Beware Government Intervention in Swiss Franc and Japanese Yen

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Includes: FXC, FXF, FXY, GLD
by: Colin Lokey

This should prove to be an interesting week. S&P's downgrade of U.S. debt Friday added further uncertainty to a market already bedeviled by an escalating debt crisis in Europe, an unexpected interest rate cut by the Swiss central bank, a unilateral intervention in the currency market by Tokyo, and a failed attempt by the Turkish central bank to stop the lira's rapid depreciation.

G7 finance ministers and central bank governors issued a joint statement Sunday promising coordinated action to head-off a global financial meltdown. Japan reiterated its confidence in U.S. government debt and the European Central Bank pledged to begin buying Italian and Spanish bonds in an effort to drive down "unsustainable" borrowing costs for those countries. Perhaps most importantly, G7 officials promised to closely monitor volatility in currency markets and indicated that appropriate steps would be taken to curb "disorderly movements in exchange rates."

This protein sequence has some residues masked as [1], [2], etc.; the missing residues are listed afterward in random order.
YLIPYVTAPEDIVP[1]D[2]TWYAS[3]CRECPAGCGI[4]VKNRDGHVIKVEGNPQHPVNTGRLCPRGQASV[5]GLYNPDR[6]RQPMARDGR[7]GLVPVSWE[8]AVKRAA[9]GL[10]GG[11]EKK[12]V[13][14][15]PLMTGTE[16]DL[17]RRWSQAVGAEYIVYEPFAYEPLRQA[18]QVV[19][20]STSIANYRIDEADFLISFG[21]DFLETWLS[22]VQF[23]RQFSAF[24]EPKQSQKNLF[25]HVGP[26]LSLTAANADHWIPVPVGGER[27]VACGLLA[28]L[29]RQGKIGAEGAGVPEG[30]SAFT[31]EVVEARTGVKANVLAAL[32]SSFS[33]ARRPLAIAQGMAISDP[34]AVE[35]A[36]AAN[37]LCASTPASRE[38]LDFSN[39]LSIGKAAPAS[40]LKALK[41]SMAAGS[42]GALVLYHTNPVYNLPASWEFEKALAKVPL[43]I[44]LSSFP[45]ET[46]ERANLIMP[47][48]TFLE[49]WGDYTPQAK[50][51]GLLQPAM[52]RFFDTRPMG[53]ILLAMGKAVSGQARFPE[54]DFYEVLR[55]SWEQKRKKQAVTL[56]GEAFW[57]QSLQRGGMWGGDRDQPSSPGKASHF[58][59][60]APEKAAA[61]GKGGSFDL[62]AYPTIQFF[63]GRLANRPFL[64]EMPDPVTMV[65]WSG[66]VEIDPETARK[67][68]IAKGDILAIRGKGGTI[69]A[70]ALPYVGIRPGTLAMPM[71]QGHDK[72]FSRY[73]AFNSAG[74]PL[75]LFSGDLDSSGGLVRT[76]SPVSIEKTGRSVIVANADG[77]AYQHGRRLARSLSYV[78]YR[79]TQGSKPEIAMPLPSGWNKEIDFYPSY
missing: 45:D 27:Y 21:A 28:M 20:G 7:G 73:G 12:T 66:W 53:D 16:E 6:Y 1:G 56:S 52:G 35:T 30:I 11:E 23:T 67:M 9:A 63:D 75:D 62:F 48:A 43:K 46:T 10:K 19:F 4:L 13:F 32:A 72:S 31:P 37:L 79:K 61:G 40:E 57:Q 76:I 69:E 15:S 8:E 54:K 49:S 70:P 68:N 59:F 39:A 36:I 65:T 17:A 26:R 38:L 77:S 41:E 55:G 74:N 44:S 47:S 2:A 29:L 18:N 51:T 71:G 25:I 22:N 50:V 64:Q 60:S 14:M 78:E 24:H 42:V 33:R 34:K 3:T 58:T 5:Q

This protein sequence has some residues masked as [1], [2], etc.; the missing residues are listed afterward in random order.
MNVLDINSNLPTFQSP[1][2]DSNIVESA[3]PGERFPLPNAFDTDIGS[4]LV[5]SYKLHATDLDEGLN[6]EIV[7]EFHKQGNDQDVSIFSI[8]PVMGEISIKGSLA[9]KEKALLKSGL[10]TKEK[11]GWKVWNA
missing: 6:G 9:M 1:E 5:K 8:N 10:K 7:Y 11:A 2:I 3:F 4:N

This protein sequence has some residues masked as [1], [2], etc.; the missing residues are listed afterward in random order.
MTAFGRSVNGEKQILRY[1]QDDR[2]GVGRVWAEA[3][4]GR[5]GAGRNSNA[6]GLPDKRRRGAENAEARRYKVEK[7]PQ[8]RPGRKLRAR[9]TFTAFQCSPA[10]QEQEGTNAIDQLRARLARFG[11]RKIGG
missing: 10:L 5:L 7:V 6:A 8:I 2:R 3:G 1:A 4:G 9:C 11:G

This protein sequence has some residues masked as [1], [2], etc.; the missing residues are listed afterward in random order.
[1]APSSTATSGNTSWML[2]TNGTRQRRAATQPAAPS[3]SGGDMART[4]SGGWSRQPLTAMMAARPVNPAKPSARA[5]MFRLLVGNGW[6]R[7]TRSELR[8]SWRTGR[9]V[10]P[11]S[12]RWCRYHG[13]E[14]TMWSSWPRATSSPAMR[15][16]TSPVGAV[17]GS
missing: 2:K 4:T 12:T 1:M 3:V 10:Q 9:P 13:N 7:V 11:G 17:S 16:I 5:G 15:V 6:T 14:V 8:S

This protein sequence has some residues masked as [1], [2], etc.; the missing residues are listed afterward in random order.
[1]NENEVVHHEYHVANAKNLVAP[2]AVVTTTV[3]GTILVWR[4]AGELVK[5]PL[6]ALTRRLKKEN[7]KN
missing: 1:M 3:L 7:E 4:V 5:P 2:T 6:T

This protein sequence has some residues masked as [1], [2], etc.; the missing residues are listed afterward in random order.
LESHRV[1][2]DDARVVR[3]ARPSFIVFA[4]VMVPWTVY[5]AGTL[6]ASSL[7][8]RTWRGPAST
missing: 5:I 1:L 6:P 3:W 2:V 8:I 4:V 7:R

With the financial crisis of 2008 still fresh in the minds of policy makers, we can be sure that no expense will be spared to avert another full-fledged crisis. Both Japan and Switzerland are export-driven economies and neither can afford to see its currency rapidly appreciate. Both Swiss and Japanese officials have indicated a willingness to take further steps to cool the franc and yen if necessary.

In Europe, the ECB has now pledged to purchase Irish, Portuguese, Italian and Spanish bonds indicating its willingness to do anything necessary to stave off a bond market collapse, even if it means violating the principles set forth in the EU's founding treaty.

In short, it could be very dangerous to assume that policy makers will continue to let confidence in markets erode. Continuing to bet on a rapid rise in the Swiss franc or the Japanese yen could expose investors to the very real risk of a sudden reversal of fortune should central bankers decide to intervene in foreign exchange markets. Also, staying short the euro is considerably risky when the ECB is committed to the imminent implementation of what amounts to the eurozone's version of quantitative easing.

My advice would be to park some cash in the SPDR Gold Trust (NYSEARCA:GLD) and the Currency Shares Canadian Dollar Trust (NYSEARCA:FXC) and try to find some good blue chip companies for bargain prices when the smoke clears.

Disclosure: I have no positions in any stocks mentioned, and no plans to initiate any positions within the next 72 hours.